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    OPINION What could the Vodafone-Three merger really mean for the UK telecoms market?

    We’ve seen what Vodafone thinks its merger with Three will deliver for UK telecoms, but what does the industry think? Here, Hamish White, CEO of telecoms software provider Mobilise, explains how the merger could affect the UK’s mobile market.

    Back in June 2023, two of the UK’s biggest mobile networks operators (MNOs) — Vodafone and Three — announced they had struck a deal on a proposed merger that would combine their operations. The deal would mean that the number of mobile network operators in the UK would decrease from four to three, but conversely would also create the biggest single mobile network.

    This isn’t the first we’ve heard of a proposed merger — the two MNOs confirmed they were in discussions back in 2022. The merger would see Vodafone holding 51% of the business deal and Three UK holding the remaining 49%. It would give them a combined customer base of 27 million, a market share that surpasses that of current leader, Virgin Media O2.

    Why merge?

    The MNOs have tied their proposed merge to the UK government’s 5G strategy. In a joint press release announcing the merger, it states that its combined network will cover more than 99% of the UK population with its 5G standalone network by 2034, offering a superior experience for consumers. It also commits to supporting those that are underprivileged with social tariffs and has pledged to help six million people overcome the digital divide by 2025.

    But there’s more to it than just supporting the government’s 5G ambitions, and this positioning is likely an attempt to appease the Competition and Markets Authority (CMA) to approve the proposed merger. Vodafone has been under pressure over the past few years to improve its performance as documented by a significant drop in share price and an increasing net debt figure, as well as the announcement to cut 11,000 jobs in May 2023.

    While the merger seems to be beneficial, it’s far from approved yet. And it’s a process that could take as long as 18 months, with approval from the CMA not a given.

    How likely is approval?

    It’s clear Vodafone and Three are using 5G is the key driver for the regulators to approve their proposition. But this is challenging to convince the CMA of, especially with recent data from Uswitch, which does not provide any compelling case that 5G delivers any value to consumers, due to 4G being more than sufficient from most consumer telecoms needs. Less than half of 5G users in the UK say they have experienced improvements in speed or reliability. It’s also proving challenging to evidence any value of 5G to operators too, due to the fact that investment is heavy and return on investment elusive.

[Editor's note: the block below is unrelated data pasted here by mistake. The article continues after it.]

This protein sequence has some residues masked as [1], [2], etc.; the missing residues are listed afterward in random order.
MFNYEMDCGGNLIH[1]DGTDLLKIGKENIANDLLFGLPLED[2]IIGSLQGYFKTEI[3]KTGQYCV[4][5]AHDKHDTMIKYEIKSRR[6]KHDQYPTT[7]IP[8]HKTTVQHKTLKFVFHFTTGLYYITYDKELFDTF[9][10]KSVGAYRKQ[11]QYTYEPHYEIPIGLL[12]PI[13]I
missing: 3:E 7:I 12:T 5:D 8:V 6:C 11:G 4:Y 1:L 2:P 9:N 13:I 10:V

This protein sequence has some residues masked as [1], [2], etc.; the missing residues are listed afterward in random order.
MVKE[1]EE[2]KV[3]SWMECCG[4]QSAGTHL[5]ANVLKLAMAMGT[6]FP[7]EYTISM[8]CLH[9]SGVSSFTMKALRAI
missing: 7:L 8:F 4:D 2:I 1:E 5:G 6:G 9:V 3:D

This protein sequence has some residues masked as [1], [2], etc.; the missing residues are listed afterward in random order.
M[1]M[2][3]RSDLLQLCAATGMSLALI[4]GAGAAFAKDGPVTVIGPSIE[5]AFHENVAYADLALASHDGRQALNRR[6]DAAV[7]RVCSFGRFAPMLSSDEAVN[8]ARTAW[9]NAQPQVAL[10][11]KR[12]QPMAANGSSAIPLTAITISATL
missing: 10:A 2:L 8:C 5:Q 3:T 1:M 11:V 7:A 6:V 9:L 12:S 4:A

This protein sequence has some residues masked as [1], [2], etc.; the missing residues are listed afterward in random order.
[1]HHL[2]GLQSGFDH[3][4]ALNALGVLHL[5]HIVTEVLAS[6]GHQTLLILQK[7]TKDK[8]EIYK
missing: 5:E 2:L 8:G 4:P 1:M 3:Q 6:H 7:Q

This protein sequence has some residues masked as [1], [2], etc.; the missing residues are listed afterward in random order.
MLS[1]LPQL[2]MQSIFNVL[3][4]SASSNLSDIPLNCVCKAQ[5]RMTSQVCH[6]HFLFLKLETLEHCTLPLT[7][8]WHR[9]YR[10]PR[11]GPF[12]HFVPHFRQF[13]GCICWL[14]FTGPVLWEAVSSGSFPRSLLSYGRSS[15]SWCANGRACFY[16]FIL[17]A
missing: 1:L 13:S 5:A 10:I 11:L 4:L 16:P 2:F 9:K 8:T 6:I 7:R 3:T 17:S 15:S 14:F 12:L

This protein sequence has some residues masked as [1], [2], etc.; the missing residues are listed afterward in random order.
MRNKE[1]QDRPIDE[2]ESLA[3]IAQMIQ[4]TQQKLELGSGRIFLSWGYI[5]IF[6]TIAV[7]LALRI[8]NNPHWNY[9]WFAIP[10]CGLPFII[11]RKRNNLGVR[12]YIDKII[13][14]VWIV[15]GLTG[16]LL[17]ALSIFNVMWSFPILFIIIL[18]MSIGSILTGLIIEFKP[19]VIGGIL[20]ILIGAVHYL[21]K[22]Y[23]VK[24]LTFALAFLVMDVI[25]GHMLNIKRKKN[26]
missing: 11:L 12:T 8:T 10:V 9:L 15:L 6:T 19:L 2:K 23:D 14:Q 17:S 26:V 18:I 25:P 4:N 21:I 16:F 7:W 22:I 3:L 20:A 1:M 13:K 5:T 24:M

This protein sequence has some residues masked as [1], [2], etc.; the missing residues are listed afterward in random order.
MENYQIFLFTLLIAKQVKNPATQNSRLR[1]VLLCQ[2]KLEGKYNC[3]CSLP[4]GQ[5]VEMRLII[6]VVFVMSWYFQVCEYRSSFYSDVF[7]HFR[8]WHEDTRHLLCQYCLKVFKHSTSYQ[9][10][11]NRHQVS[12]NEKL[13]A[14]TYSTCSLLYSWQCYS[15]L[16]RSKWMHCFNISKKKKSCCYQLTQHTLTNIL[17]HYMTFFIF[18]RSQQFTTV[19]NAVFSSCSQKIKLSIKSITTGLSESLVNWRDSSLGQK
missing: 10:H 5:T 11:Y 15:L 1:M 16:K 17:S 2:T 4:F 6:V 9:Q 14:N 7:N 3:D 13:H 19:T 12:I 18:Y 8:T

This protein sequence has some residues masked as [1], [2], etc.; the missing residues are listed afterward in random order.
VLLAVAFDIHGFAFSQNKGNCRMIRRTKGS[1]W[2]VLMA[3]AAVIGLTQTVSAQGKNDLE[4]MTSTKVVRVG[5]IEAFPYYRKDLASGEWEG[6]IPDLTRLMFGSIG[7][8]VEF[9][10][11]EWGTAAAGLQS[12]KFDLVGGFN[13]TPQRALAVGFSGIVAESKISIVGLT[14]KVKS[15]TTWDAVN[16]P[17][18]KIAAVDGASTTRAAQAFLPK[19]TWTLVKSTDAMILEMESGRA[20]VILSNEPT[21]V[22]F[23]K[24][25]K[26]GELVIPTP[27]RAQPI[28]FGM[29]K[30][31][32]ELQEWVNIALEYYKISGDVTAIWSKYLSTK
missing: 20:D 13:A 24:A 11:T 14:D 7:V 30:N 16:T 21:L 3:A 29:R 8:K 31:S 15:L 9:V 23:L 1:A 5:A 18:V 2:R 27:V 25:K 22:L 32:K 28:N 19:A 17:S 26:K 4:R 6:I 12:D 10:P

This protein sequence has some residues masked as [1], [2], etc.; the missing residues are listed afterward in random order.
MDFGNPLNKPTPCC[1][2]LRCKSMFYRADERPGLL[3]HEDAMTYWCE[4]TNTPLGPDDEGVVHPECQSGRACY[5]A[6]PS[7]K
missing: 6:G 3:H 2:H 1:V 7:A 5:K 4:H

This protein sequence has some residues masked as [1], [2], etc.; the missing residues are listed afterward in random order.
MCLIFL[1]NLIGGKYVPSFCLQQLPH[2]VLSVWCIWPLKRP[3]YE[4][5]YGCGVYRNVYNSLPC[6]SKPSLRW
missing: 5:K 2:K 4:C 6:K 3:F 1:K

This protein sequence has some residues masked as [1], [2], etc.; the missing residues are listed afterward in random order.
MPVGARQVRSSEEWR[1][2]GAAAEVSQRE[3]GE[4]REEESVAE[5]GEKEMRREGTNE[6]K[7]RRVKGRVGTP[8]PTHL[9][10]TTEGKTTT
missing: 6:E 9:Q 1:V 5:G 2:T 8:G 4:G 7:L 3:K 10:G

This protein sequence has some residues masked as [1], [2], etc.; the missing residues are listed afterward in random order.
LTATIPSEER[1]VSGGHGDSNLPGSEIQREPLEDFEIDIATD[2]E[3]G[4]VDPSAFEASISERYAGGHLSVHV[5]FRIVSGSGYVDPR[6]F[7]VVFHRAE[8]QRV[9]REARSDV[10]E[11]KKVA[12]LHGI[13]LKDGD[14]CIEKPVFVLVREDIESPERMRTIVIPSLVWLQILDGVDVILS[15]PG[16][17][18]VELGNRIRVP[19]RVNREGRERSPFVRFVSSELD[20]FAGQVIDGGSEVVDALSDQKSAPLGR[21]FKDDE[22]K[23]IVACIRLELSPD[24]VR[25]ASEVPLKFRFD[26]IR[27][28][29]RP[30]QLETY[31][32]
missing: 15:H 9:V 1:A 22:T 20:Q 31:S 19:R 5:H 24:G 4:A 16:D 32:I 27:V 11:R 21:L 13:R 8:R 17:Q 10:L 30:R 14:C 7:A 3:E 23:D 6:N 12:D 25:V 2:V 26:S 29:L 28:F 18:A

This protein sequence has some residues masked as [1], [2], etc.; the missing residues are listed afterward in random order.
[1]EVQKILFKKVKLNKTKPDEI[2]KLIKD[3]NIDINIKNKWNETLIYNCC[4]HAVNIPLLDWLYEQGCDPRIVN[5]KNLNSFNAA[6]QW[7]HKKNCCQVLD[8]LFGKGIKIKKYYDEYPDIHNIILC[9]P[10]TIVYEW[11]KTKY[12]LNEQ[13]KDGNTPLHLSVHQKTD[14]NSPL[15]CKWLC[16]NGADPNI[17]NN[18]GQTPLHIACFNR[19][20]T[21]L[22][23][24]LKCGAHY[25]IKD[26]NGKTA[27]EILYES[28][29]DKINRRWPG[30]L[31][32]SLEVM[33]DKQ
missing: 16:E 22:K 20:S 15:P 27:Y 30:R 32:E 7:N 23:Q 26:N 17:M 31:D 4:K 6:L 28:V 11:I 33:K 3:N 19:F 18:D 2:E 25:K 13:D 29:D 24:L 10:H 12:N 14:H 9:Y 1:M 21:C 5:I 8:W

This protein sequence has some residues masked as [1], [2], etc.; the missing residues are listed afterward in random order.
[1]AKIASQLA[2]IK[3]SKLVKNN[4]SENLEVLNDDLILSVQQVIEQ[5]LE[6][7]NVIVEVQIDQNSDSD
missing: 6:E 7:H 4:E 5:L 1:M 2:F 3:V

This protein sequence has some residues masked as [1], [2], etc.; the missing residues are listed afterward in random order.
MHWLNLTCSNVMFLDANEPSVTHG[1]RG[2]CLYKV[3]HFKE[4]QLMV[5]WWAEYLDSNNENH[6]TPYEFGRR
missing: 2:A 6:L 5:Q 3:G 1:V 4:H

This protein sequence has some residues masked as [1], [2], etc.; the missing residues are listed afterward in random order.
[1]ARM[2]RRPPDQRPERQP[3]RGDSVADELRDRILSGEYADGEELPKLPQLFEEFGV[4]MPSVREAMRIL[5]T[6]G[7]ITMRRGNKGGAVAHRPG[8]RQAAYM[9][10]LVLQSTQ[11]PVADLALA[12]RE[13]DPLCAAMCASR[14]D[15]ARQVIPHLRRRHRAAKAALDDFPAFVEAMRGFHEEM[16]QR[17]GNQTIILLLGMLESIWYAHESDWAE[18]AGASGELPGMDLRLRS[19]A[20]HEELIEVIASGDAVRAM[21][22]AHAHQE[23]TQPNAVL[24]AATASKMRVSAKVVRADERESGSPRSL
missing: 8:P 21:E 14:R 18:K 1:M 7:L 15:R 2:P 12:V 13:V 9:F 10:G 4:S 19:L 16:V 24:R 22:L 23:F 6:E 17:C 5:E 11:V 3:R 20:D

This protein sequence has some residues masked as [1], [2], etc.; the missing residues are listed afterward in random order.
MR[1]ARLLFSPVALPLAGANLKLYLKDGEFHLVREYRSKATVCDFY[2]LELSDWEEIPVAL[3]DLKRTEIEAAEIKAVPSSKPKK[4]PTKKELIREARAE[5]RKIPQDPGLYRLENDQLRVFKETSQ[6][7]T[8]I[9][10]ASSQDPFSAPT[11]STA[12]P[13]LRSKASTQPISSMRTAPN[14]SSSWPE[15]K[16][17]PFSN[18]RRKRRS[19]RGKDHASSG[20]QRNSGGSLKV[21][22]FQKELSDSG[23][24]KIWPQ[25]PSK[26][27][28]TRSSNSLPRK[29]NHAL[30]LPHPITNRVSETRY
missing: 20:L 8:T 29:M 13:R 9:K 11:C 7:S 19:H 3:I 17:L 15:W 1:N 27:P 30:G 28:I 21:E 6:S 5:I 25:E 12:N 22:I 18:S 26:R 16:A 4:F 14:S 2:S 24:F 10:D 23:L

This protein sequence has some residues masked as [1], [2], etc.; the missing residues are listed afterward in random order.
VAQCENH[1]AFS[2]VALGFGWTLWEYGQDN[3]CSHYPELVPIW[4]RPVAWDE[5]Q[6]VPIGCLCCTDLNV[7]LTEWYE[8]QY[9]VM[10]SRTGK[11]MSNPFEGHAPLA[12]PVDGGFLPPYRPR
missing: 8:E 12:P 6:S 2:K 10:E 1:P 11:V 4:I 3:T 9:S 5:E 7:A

But this doesn’t necessarily mean that regulators won’t buy it. In the UK, BT and EE merged back in 2016, and Virgin Media and O2 in 2021. There’s an argument that if these operators have been allowed to merge, so will Vodafone and Three. If they don’t, there’s concerns that they’ll be unable to compete with such their large, merged competitors. Merging gives them both the scale and footprint to effectively compete. And with an evenly matched competitor on the market, it’s likely to result in greater competition and ultimately cost savings for consumers on any of the three MNO networks.

    Industry impact

    So, if it is to go ahead, how would this merger impact industry, consumers and the businesses? At this stage a lot is unknown. From a brand perspective, the two have fairly different voices, with Vodafone taking a more corporate, business-oriented angle and Three focusing on appealing to the younger generations and offering attractive data packages. If the two are to merge, how will these combine? Or will they take on a new market position?

    It’s also worth considering how the merger would affect the spectrum split. These combined entities hold a large portion of the spectrum in key bands — as much as 49% of all licensed bands, according to Ofcom’s latest data. Spectrum is essential and MNOs must balance the spectrum holdings to provide coverage, capacity and meet demands for different services and locations across all networks. A spectrum review may be required to ensure that the proposed merger doesn’t result in the combined entity dominating certain bands.

    There’s also a question of how this will affect network sharing agreements. Mobile Broadband Network Limited (MBNL) is a 50-50 joint venture between EE and Three UK, and Cornerstone Telecommunications Infrastructure Limited (CTIL) is a 50-50 joint venture between O2 and Vodafone. If the merger goes ahead, will Three be able to use CTIL’s infrastructure and Vodafone MBNL’s? It will be interesting to consider how this will play out, as if one operator is involved in both UK sharing network agreements, this could have a negative impact on competition and enable information exchanges.

    The Vodafone Three merger will most likely go ahead, although its form is undoubtedly going to change. While there may be consumer benefits from larger 5G network, there’s certainly more than a few concerns around how it might impact the market. The decision lies in the hands of the CMA, who will make it known over the next few weeks, months or even maybe years.

    Author

    Hamish White is the CEO of telecom software as a service (SaaS) provider Mobilise

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